February 14, 2006 7:24 AM PST

Gentoo Linux founder quits Microsoft

Daniel Robbins, the founder and former chief architect of the Gentoo Linux project, has quit his job at Microsoft after only eight months, the software giant has confirmed.

Last May, Robbins made the unusual switch from being a well-known member of the free software community to becoming a paid employee of Microsoft, which is one of free and open-source software's biggest critics. He worked under Bill Hilf, who runs Microsoft's Linux and Open Source Software Lab, and had an "educational" role within the company.

Robbins told ZDNet UK in an e-mail Monday that he decided to leave because he was not able to use all his technical skills in his role.

Daniel Robbins
Daniel Robbins

"I didn't make the decision to leave Microsoft due to concerns about the company as a whole--Microsoft has just had a string of very successful product launches and I anticipate that it will continue to enjoy great success," he said.

"The reason I decided to leave had to do with my specific experiences working in Microsoft's Linux Lab. Although I believe that the concept behind Microsoft's Linux Lab is a good one, I wasn't able to work at my full level of technical ability and I found this frustrating," he said.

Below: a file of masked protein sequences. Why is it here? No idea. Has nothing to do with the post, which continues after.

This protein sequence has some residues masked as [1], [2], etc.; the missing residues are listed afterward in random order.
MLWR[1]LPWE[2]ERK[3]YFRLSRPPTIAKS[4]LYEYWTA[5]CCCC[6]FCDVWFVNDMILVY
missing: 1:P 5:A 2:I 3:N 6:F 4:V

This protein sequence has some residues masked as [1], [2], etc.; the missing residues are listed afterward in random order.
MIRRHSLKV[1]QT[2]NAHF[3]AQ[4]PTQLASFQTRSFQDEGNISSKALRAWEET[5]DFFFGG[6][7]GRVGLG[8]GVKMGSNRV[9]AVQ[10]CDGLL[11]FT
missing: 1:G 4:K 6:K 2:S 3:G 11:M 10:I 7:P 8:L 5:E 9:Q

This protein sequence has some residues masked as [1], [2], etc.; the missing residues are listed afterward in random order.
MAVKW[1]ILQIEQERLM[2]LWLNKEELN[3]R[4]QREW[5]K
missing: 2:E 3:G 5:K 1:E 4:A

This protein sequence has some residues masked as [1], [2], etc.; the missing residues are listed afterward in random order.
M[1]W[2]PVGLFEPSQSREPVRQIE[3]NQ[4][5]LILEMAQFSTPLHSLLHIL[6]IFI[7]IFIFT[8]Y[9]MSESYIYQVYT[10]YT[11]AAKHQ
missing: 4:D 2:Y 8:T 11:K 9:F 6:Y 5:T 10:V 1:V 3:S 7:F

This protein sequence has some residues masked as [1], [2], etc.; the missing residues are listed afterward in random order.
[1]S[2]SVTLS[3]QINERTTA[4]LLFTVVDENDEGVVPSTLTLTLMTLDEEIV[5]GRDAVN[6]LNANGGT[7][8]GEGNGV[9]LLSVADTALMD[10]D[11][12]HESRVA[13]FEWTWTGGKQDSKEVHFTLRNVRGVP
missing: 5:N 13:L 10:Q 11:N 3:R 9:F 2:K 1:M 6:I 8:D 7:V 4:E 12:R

His last day at Microsoft was Jan. 16.

Robbins has accepted a job as the chief technical officer of ABC Coding Solutions, a company based in Albuquerque, N.M., that provides information products and consulting services in the health industry.

Hilf, the director of technical platform strategy at Microsoft, said the company wishes Robbins well in his new role.

"Yes, Daniel Robbins has decided to leave Microsoft to pursue his passion for software development with an independent software vendor where he will be focused on building in .Net on Windows. This move also takes Daniel and his family back to their hometown community of Albuquerque?We thank Daniel for his contribution to Microsoft and wish him the best of luck on his new job," Hilf said.

Chris Gianelloni, the release engineering lead at the Gentoo project, was reluctant to comment on Robbins' latest career move, but said that it would not affect the project: "While Daniel was a strong proponent of Gentoo back in his heyday, he's been away from us long enough for his actions to not impact us in any way."

Ingrid Marson of ZDNet UK reported from London.

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12 comments

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eew.. hes doing .net now?